State of emergency declared in San Francisco amid monkeypox spread

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San Francisco officials have declared a public health emergency as cases of monkeypox rise in the city.

The office of Mayor London Breed (D) said in a release that the declaration, which will go into effect on Monday, will strengthen the city’s preparedness and responses, along with expediting and streamlining available resources to address the virus.

The release stated that the San Francisco Department of Public Health had confirmed more than 260 cases of monkeypox, making up almost a third of the nearly 800 cases in California.

“San Francisco showed during COVID that early action is essential for protecting public health,” Breed said. “We know that this virus impacts everyone equally — but we also know that those in our LGBTQ community are at greater risk right now. Many people in our LGBTQ community are scared and frustrated. This local emergency will allow us to continue to support our most at-risk, while also better preparing for what’s to come.”

So far, the virus has spread the most among men who have sex with men, but it can infect anyone who has extended skin-to-skin contact with an infected individual.

The mayor’s office also said that the city is expected to receive more than 4,200 doses of a monkeypox vaccine this week after getting 12,000 doses so far. But the city had initially requested 35,000 doses.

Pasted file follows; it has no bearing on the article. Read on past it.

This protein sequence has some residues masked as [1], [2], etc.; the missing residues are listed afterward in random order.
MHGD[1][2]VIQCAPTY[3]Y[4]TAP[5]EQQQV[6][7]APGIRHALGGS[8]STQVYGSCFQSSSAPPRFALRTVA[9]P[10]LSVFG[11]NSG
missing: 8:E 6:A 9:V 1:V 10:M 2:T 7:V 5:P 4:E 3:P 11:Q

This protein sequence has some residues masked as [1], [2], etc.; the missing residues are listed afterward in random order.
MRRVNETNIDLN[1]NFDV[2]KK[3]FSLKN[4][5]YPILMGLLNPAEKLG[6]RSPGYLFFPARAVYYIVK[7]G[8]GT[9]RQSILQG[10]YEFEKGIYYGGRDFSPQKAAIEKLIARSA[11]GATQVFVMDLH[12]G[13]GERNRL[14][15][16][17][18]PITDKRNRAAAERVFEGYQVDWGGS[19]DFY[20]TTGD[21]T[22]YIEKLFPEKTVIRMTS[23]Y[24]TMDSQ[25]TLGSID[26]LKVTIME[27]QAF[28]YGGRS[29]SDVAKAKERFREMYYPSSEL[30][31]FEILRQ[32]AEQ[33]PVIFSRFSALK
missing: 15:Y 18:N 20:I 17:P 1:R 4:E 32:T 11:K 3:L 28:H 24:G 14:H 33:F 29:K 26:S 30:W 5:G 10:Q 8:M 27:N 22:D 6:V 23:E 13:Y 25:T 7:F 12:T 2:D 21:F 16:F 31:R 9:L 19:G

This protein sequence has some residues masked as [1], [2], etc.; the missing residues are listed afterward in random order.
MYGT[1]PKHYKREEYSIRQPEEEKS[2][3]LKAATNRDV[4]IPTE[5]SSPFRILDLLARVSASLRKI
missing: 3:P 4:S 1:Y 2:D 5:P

San Francisco has been working to increase the implementation of testing, treatment and vaccine distribution but lacks sufficient vaccine resources, according to the release.

“Our COVID-19 response has taught us that it is imperative that we mobilize city resources,” Director of Health Grant Colfax said. “The declaration helps us ensure we have all the tools available to augment our outreach, testing and treatment, especially to the LGBTQ+ who remain at highest risk for Monkeypox.”

The public health department is reaching out to communities to raise awareness about the virus and the city’s response and ensure clinicians are informed about testing and management of the virus.

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